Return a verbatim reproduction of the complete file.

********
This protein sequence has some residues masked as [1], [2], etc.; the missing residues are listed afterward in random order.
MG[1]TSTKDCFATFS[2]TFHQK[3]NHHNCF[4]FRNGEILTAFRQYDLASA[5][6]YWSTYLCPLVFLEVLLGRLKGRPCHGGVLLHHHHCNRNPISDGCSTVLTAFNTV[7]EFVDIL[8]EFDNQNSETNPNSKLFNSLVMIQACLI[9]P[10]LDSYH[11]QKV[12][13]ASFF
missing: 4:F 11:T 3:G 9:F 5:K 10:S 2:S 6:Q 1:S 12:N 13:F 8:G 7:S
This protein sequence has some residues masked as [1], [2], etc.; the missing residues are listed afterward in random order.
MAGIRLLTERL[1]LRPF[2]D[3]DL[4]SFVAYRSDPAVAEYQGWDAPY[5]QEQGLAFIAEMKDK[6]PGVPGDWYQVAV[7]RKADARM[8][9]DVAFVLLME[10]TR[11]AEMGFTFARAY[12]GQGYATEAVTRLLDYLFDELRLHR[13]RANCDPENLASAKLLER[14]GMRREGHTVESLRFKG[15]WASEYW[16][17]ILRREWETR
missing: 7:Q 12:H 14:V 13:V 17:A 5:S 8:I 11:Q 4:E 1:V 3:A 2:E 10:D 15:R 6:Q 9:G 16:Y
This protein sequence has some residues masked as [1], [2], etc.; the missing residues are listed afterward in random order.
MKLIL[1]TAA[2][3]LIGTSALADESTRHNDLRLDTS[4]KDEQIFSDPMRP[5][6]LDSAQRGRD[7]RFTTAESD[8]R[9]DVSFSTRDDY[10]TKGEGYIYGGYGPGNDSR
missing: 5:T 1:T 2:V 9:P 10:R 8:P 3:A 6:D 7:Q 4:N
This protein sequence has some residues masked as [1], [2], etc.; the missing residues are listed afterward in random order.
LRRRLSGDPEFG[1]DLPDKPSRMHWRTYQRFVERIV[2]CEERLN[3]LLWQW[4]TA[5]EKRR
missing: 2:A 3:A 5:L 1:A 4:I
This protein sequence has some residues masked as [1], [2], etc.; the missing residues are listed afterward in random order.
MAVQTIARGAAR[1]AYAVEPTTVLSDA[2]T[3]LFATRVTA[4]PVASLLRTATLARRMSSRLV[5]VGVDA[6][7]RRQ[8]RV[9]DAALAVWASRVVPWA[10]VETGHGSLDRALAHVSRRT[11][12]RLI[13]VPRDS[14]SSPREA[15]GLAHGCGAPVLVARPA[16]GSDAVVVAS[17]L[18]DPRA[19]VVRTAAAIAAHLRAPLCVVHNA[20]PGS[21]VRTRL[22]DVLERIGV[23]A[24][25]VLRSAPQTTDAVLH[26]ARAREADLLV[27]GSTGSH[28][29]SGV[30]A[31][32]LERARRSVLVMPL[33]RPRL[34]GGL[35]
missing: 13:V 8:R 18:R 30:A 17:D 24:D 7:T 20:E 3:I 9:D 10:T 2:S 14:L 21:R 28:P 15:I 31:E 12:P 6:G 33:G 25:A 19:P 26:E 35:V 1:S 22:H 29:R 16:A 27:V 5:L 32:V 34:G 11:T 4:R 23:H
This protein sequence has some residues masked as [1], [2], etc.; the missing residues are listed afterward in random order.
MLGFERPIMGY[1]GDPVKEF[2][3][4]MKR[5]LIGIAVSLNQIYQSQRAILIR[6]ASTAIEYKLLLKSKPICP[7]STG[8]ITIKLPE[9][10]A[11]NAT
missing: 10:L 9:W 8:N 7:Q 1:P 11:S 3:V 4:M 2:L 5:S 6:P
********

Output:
This protein sequence has some residues masked as [1], [2], etc.; the missing residues are listed afterward in random order.
MG[1]TSTKDCFATFS[2]TFHQK[3]NHHNCF[4]FRNGEILTAFRQYDLASA[5][6]YWSTYLCPLVFLEVLLGRLKGRPCHGGVLLHHHHCNRNPISDGCSTVLTAFNTV[7]EFVDIL[8]EFDNQNSETNPNSKLFNSLVMIQACLI[9]P[10]LDSYH[11]QKV[12][13]ASFF
missing: 4:F 11:T 3:G 9:F 5:K 10:S 2:S 6:Q 1:S 12:N 13:F 8:G 7:S
This protein sequence has some residues masked as [1], [2], etc.; the missing residues are listed afterward in random order.
MAGIRLLTERL[1]LRPF[2]D[3]DL[4]SFVAYRSDPAVAEYQGWDAPY[5]QEQGLAFIAEMKDK[6]PGVPGDWYQVAV[7]RKADARM[8][9]DVAFVLLME[10]TR[11]AEMGFTFARAY[12]GQGYATEAVTRLLDYLFDELRLHR[13]RANCDPENLASAKLLER[14]GMRREGHTVESLRFKG[15]WASEYW[16][17]ILRREWETR
missing: 7:Q 12:H 14:V 13:V 17:A 5:S 8:I 11:Q 4:E 1:V 3:A 2:E 10:D 15:R 6:Q 9:G 16:Y
This protein sequence has some residues masked as [1], [2], etc.; the missing residues are listed afterward in random order.
MKLIL[1]TAA[2][3]LIGTSALADESTRHNDLRLDTS[4]KDEQIFSDPMRP[5][6]LDSAQRGRD[7]RFTTAESD[8]R[9]DVSFSTRDDY[10]TKGEGYIYGGYGPGNDSR
missing: 5:T 1:T 2:V 9:P 10:R 8:P 3:A 6:D 7:Q 4:N
This protein sequence has some residues masked as [1], [2], etc.; the missing residues are listed afterward in random order.
LRRRLSGDPEFG[1]DLPDKPSRMHWRTYQRFVERIV[2]CEERLN[3]LLWQW[4]TA[5]EKRR
missing: 2:A 3:A 5:L 1:A 4:I
This protein sequence has some residues masked as [1], [2], etc.; the missing residues are listed afterward in random order.
MAVQTIARGAAR[1]AYAVEPTTVLSDA[2]T[3]LFATRVTA[4]PVASLLRTATLARRMSSRLV[5]VGVDA[6][7]RRQ[8]RV[9]DAALAVWASRVVPWA[10]VETGHGSLDRALAHVSRRT[11][12]RLI[13]VPRDS[14]SSPREA[15]GLAHGCGAPVLVARPA[16]GSDAVVVAS[17]L[18]DPRA[19]VVRTAAAIAAHLRAPLCVVHNA[20]PGS[21]VRTRL[22]DVLERIGV[23]A[24][25]VLRSAPQTTDAVLH[26]ARAREADLLV[27]GSTGSH[28][29]SGV[30]A[31][32]LERARRSVLVMPL[33]RPRL[34]GGL[35]
missing: 13:V 8:R 18:R 30:A 17:D 24:D 7:T 20:E 3:I 9:D 10:T 2:S 14:L 21:R 28:P 15:I 31:E 12:P 6:G 33:G 25:A 19:P 26:E 35:V 1:S 22:H 29:R 16:A 27:V 5:L 32:V 34:G 11:T 4:R 23:H
This protein sequence has some residues masked as [1], [2], etc.; the missing residues are listed afterward in random order.
MLGFERPIMGY[1]GDPVKEF[2][3][4]MKR[5]LIGIAVSLNQIYQSQRAILIR[6]ASTAIEYKLLLKSKPICP[7]STG[8]ITIKLPE[9][10]A[11]NAT
missing: 10:L 9:W 8:N 7:Q 1:P 11:S 3:V 4:M 2:L 5:S 6:P